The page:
FORT SMITH — Plans for the second Fort Smith International Film Festival are underway, with the River Valley Film Society holding a press conference Thursday to announce details of the summer event and what the “Borderlands” theme means.
The first festival received 396 submissions from 43 countries, with more than 130 short films, music videos, documentaries and feature films screened for participants.
“I love movies, so being able to share my love of movies with the town of Fort Smith and the river valley — it’s just a joy to have people come to see movies they wouldn’t never seen,” Brandon Chase Goldsmith, chairman of the film company and executive director of the film festival, said.
Goldsmith said the film festival will take place August 26 and 27 at Temple Live, 200 N. 11th St. He said Temple Live was chosen because the historic theater building will provide an all-in-one movie experience , with room for multiple projections. , Q&A panels, workshops and a lounge.
Submissions open via Film Freeway on February 4 and run through the end of June. This year’s categories are People of Color, Indigenous, Music Videos, High School and College Student Submissions, Documentaries, Short Films and Feature Films.
“So basically we have a whole range of films that we’re looking for, and throughout the process we try to keep our entry fees very accessible,” Goldsmith said. “They only go from $10 to $25 for very late registrations on our fee. But students up to late registrations are free, because we really want to encourage student participation in the festival.”
Goldsmith said the theme is both a nod to Fort Smith’s history as a frontier town and a way filmmakers and cinephiles live their lives — on the borders between different aspects of life like l age and ethnicity – allowing a range of experiences and perspectives to be presented.
“Film has a way of showing where those borders are overcome, or where people bump into borders. That’s where creativity happens, it’s within those borders, and movies bring those experiences on the big screen,” he explained.
“To me, that means we’re on the edge of what’s possible. We’re on the edge of what can be,” said Jeff Smith, a member of the film company’s board of directors and the company’s chief financial officer. production company TGE Global Entertainment. “And when we’re sitting at that threshold, when you’re sitting at that line, that’s when the dream can happen. To me, that’s one of the beautiful things about cinema. That’s the dream of someone, someone’s vision, and they can tell a story through that dream.”
Smith said members of the TGE were invited to be keynote speakers at last year’s film festival, which led to a partnership with the film company to produce a film about the federal court deputy. ‘Arkansas, Bass Reeves.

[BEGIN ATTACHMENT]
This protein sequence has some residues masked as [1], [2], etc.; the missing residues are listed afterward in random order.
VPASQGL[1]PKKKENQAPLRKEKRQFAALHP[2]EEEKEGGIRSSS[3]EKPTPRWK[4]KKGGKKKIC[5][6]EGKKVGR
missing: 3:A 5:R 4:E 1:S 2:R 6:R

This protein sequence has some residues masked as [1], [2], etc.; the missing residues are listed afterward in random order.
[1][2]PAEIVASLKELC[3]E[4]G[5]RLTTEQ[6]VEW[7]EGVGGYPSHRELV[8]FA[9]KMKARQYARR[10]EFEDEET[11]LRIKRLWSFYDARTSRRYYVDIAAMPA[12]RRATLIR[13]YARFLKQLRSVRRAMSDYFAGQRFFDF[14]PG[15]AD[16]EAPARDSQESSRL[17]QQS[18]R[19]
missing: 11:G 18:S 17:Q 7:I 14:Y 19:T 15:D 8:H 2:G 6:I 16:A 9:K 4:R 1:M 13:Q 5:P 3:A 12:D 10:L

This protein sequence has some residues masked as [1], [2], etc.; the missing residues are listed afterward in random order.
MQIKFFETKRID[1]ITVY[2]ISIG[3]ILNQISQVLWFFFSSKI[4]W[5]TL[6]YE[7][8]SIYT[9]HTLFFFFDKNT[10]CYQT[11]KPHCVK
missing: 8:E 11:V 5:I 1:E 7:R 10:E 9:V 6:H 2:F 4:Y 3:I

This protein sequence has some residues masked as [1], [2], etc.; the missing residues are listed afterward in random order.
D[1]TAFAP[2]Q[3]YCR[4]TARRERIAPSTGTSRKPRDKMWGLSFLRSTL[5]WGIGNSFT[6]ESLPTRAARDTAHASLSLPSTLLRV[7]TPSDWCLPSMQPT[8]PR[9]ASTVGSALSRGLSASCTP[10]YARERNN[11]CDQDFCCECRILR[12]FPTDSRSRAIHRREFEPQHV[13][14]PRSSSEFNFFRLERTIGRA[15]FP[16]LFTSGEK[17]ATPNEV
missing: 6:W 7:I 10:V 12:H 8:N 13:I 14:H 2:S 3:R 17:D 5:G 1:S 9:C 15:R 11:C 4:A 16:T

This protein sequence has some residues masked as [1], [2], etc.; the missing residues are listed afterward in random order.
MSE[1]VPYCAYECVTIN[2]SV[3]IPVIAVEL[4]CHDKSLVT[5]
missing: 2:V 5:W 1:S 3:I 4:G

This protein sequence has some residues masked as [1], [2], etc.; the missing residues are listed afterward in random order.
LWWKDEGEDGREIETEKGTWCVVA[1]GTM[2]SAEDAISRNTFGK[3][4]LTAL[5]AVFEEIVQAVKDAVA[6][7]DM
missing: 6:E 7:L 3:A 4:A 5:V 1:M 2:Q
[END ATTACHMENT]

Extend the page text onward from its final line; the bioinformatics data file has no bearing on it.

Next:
TGE is also the company working on the construction of a multi-million dollar soundstage and film studio at Chaffee Crossing.
“That’s exactly why film festivals like this are so important to economies like Fort Smith,” Smith said.
Goldsmith noted that the festival also strengthens the local creative economy by creating jobs and showcasing regional talent to the world.
Talicia Richardson, executive director of 64.6 Downtown, explained that the creative economy involves the material and financial support needed to provide art in the community.
“When you buy paint, materials and equipment from local suppliers, it supports our community. And most of the time, it’s local dollars. When we pay for live artists to come performing at our various venues downtown, as well as across the city, we’re fueling our creative economy,” said Richardson.
“By bringing another level of art to our community with the international film festival, we are expanding our reach in the community,” she added. “The young talent, the seasoned talent that is available in our community is here. It’s time for us, through this film festival, to bring them out.”
Richardson said the festival would not be possible without the help of various sponsors and volunteers.
Arvest Bank has again donated $10,000 to be the main sponsor of the film festival, as well as a lighting kit to the film club at the Future School of Fort Smith to hopefully increase attendance for students at the festival.
“Everything we do is for the community, and dollars are so vital from an economic perspective just to grow your whole community,” said Trace Andres, vice president of commercial banking at Arvest. “And really, a festival like this brings such diversity, new ideas, and a new thought process that’s created. For all those reasons, it’s just great to be a part of it, and we appreciate everything. you are doing.”
Goldsmith said he hopes the covid numbers will drop by August to allow more people to attend, but the film company intends to continue offering tickets online so people around the world can watch without having to travel. He added that once submissions open next month, the film company will provide more information on a series of pre-festival films in Fort Smith and Van Buren that will feature some of last year’s submissions.
“One of the things with cinema and independent film is that we have to build an audience,” Goldsmith said. “Plus, they’re just fun to watch.”